There are many different reasons that people take time off work – for example, they may be ill or need to care for their children, or simply want a holiday. This post explains which employment rights apply to different kinds of leave.
Get help with time off disputes
Most workers have the right to a certain amount of paid holiday each year. Exactly how much time they can take off generally depends on how many hours they work as well as what is stated in their employment contract.
Most workers have the right to a certain amount of paid holiday each year.
Maternity and paternity leave
The birth of a child is a busy and stressful time, so it’s little surprise that employment laws grant new parents the right to take time off to recuperate and care for their new arrival. Find out about your rights and entitlements with our guides to maternity leave and paternity leave.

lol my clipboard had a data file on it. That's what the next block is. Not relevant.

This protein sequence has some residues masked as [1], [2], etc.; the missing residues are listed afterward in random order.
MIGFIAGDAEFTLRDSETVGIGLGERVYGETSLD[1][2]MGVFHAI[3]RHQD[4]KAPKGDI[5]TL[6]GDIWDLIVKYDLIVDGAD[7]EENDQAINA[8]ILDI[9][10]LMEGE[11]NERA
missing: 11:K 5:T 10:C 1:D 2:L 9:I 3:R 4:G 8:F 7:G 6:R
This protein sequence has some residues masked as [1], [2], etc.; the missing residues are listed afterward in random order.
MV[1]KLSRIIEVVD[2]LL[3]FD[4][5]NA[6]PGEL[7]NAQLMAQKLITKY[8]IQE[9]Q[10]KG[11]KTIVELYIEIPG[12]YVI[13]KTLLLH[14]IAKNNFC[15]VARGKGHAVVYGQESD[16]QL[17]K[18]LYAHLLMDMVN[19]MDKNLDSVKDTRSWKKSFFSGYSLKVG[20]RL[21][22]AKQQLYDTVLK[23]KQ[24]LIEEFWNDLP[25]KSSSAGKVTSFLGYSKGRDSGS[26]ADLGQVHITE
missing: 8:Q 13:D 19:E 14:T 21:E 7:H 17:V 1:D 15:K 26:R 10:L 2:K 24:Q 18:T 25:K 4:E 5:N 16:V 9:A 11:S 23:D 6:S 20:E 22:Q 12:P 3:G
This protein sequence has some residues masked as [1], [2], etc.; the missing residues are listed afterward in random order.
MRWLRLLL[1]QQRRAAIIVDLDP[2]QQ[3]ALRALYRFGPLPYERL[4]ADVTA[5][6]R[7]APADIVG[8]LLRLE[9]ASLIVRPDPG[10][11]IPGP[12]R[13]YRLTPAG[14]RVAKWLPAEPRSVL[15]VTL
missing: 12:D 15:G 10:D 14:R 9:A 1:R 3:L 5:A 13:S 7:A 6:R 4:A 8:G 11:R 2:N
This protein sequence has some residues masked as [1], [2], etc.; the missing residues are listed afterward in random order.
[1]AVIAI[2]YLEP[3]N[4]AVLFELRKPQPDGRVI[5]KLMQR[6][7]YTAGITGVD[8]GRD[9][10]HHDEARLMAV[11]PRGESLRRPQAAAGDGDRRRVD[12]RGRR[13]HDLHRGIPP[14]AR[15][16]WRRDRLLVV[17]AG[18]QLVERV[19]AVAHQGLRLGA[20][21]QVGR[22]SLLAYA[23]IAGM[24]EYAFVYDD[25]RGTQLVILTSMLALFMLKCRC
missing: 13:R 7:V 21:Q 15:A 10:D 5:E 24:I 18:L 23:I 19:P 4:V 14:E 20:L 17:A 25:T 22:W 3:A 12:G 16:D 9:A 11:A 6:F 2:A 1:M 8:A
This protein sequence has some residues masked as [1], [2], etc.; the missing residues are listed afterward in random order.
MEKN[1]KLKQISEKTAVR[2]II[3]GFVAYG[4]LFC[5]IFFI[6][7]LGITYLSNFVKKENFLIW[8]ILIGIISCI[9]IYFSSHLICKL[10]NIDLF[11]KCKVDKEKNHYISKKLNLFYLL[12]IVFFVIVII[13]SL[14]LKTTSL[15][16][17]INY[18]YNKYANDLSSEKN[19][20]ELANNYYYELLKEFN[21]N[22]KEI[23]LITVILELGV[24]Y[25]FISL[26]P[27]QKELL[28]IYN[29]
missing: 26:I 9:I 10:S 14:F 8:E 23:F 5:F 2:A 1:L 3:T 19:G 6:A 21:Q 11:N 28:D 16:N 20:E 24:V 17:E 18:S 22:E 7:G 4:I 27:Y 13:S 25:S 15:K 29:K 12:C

If you fall ill, you have the right to take time off work and you may also be entitled to receive Statutory Sick Pay (SSP).
Parental leave and dependents
If you are a parent, or have other dependents such as elderly relatives who depend on you for their care, there may be times when you need to take time off work to attend to these responsibilities. Under the law, you have the right to take a certain amount of leave from your job in order to do this.
In situations where there is not enough work for employees to do, your employer may decide that some employees will be temporarily laid off, meaning they do not attend work for a certain amount of time. You may retain your normal employment rights, including the right to be paid, during a lay-off, but this can depend on your employment contract and situation.
Time off for public duties or training
If you wish to undergo training or another form of study, you may have the right to request time off work from your employer for this purpose. Likewise, you might be able to take leave from your job if you have been called for jury duty or have certain other responsibilities outside of work which fall into the category of “public duties”.
Problems with leave
If you feel that your employer is preventing you from taking leave that you are entitled to without a good reason, you may wish to take action against them. For advice on making a grievance, seek expert legal advice.